According to Countryaah, the official currency of China is the renminbi (CNY).  You can change money at home before you go or until you arrive. In this case, we recommend that you book US dollars with you in cash and exchange them at an official exchange point upon arrival in China. Credit cards such as Visa, MasterCard and American Express are only accepted as payment methods at hotels, so make sure you always have enough cash with you. There are cash dispensers (ATMs) in all cities where you can withdraw money with international cards. However, they are few and far between, and many vending machines only accept Chinese credit cards. International cards are accepted at ATMs of the following banks: Bank of China, China Merchant’s Bank and ICBC.

  1. Drink money

The provision of gratuities is common and is also expected to some extent. In general, tips are given according to the quality of the service.
Below are the indicative amounts:

  • Piccolo: 1-2 USD per room
  • Cleaner: $ 2 per day
  • Guides: $ 5 – $ 10 per day / person depending on service
  • Drivers: $ 2 – $ 5 per day / person depending on service
  • Drink money is not expected at small local restaurants and street kitchens, but at international restaurants, you can leave a drink at the table, which should be at least $ 1-5, when you leave.

In our gratuity guidelines, amounts are given in U.S. dollars, however, on-site gratuities are paid in local currency.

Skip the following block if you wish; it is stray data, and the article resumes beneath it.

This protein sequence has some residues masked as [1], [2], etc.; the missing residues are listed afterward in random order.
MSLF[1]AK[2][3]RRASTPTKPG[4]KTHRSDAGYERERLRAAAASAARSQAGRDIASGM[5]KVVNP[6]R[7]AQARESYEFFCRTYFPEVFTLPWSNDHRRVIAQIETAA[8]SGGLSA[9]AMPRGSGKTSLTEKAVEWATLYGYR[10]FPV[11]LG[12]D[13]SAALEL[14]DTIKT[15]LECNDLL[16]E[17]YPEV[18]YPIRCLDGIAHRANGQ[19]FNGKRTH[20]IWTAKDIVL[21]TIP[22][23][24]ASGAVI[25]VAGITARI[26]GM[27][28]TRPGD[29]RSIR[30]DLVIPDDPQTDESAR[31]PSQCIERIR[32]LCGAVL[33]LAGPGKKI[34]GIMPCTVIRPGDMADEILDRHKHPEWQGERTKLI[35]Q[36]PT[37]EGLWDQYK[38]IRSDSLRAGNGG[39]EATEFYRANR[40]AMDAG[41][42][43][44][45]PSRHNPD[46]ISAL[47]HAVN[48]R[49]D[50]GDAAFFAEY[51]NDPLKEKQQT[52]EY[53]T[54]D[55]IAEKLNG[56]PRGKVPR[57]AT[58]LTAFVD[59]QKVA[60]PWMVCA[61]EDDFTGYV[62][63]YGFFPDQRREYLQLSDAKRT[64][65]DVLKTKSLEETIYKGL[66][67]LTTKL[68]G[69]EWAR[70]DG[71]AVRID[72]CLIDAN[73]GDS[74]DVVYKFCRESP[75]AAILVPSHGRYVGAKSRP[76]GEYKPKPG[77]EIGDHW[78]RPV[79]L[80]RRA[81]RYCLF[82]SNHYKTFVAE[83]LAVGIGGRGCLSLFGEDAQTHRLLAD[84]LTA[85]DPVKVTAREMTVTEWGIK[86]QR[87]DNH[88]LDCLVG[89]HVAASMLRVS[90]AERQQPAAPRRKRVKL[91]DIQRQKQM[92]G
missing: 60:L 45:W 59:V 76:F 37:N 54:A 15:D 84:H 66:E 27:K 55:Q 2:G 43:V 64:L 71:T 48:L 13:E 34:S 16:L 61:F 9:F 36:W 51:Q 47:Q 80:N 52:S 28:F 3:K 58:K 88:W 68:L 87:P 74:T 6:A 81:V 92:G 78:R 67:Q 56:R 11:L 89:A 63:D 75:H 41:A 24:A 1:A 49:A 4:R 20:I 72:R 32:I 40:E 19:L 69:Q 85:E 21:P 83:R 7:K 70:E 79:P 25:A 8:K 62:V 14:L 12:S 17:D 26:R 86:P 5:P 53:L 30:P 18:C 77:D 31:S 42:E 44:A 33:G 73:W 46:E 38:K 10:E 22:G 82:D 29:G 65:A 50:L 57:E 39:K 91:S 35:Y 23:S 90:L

1. Time difference

Despite its huge size, China has only one time zone. The time difference between China and Finland varies depending on whether Finland has summer time or winter time.
In summer +5 hours: when the clock is 12 in Finland, in China it is 17. In
winter +6 hours: when it is 12 in Finland, it is 18 in China.

  1. Electricity

In China, the mains voltage is 220 V, and sockets can be found at each output. So book with you an adapter that allows you to charge your mobile phone and camera, etc.

  1. Telephone and internet

According to AllCityCodes, China’s international area code is +86. In China, making and receiving a call can be expensive. Check your mobile phone coverage and prices with your mobile operator.

Larger cities have internet cafes, and most hotels have WiFi. Note that the internet is heavily censored in China, and many Western media services such as Google, Dropbox, Youtube, Facebook, Instagram, Twitter, Vimeo, HBO and Netflix have been blocked. We recommend that you download a VPN service to your smartphone from the App Store or Google Play if you want to continue using your favorite pages during your trip.